The next step is to define the requirements and timespan of your IT strategy and make sure that it addresses the objectives of each business unit and the entire organization.
While the focus of this strategy is on long-term vision and goals, you should build in key phrases and schedule in milestones so it's periodically reviewed and validated to ensure its effectiveness and relevance.
4. Audit Current Capabilities and Infrastructure
After defining the IT requirements, you need to take stock of the available infrastructure so you can identify any gap in the current capabilities and see how you can best achieve your objectives with as few disruptions and in the most cost-efficient way possible.
Don't forget to take into account the "human factor," such as how employees are actually using the current technologies, the challenges each department encounters, how each software or tool integrates into the "big picture," and the results the current systems are achieving.
5. Define Overall Architecture
Now that you have a solid understanding of where you're at and where you need to go, it's time to figure out how to get there by mapping out the IT architecture, which includes software, hardware, other tools and resources you'll need.
The overall architecture should consider department-specific technologies (e.g., to stay compliant with regulation) and how they integrate into the larger company-wide system.
6. Define KPIs
There's a saying, "what gets measured gets done." To make sure your IT strategy is taking your business where it needs to go, define a set of KPIs (key performance metrics) so you can measure its effectiveness.
Depending on the nature and focus of each component, there'll be different key metrics. E.g., measurement of agility, project delivery time, customer and employee satisfaction, marketing and sales ROI, capacity utilization, service-level indicators (e.g., the number of help desk calls,) etc.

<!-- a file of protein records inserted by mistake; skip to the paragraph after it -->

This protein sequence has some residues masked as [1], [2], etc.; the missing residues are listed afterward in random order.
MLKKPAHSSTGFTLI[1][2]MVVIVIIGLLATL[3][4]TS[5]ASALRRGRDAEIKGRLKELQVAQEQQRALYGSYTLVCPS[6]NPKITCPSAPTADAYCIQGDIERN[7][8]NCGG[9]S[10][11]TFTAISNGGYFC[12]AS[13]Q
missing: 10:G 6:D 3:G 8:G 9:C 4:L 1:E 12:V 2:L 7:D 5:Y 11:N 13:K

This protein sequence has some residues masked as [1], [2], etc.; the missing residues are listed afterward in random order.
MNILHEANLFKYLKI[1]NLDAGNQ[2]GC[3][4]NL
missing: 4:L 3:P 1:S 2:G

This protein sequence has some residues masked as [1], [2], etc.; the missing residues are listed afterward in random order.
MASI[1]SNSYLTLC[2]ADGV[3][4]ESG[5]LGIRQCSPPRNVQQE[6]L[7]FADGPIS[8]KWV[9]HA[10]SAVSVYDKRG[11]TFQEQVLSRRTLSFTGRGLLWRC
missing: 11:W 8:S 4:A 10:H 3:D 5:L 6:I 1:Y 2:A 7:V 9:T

7. Obtain Leadership Buy-in and Validate Budget
After getting everyone excited about the grand plan, you need to secure executive support and a sufficient budget to execute the strategy.
Prepare a data-driven projection on the ROI of the IT initiatives to get senior executives on board. You should also drill down to the nuts and bolts to make sure you have all the contingencies covered so you can line up the right financial support.
8. Identify the Right Resources
While most companies already have an IT team, it's typically tasked with the day-to-day maintenance of the IT systems. Resources are often stretched when the team has to tackle additional IT projects.
It's important to review your project plan and make sure you have sufficient personnel with the right expertise to support both new IT initiatives and ongoing operations.
Your IT team is a valuable resource and has the institutional knowledge to lead your IT strategy. However, at critical stages of designing and implementing such a strategy, your team will need additional support, either on fine-tuning your IT strategy or off-loading the day-to-day operation so they can focus on the high-level objectives and initiatives.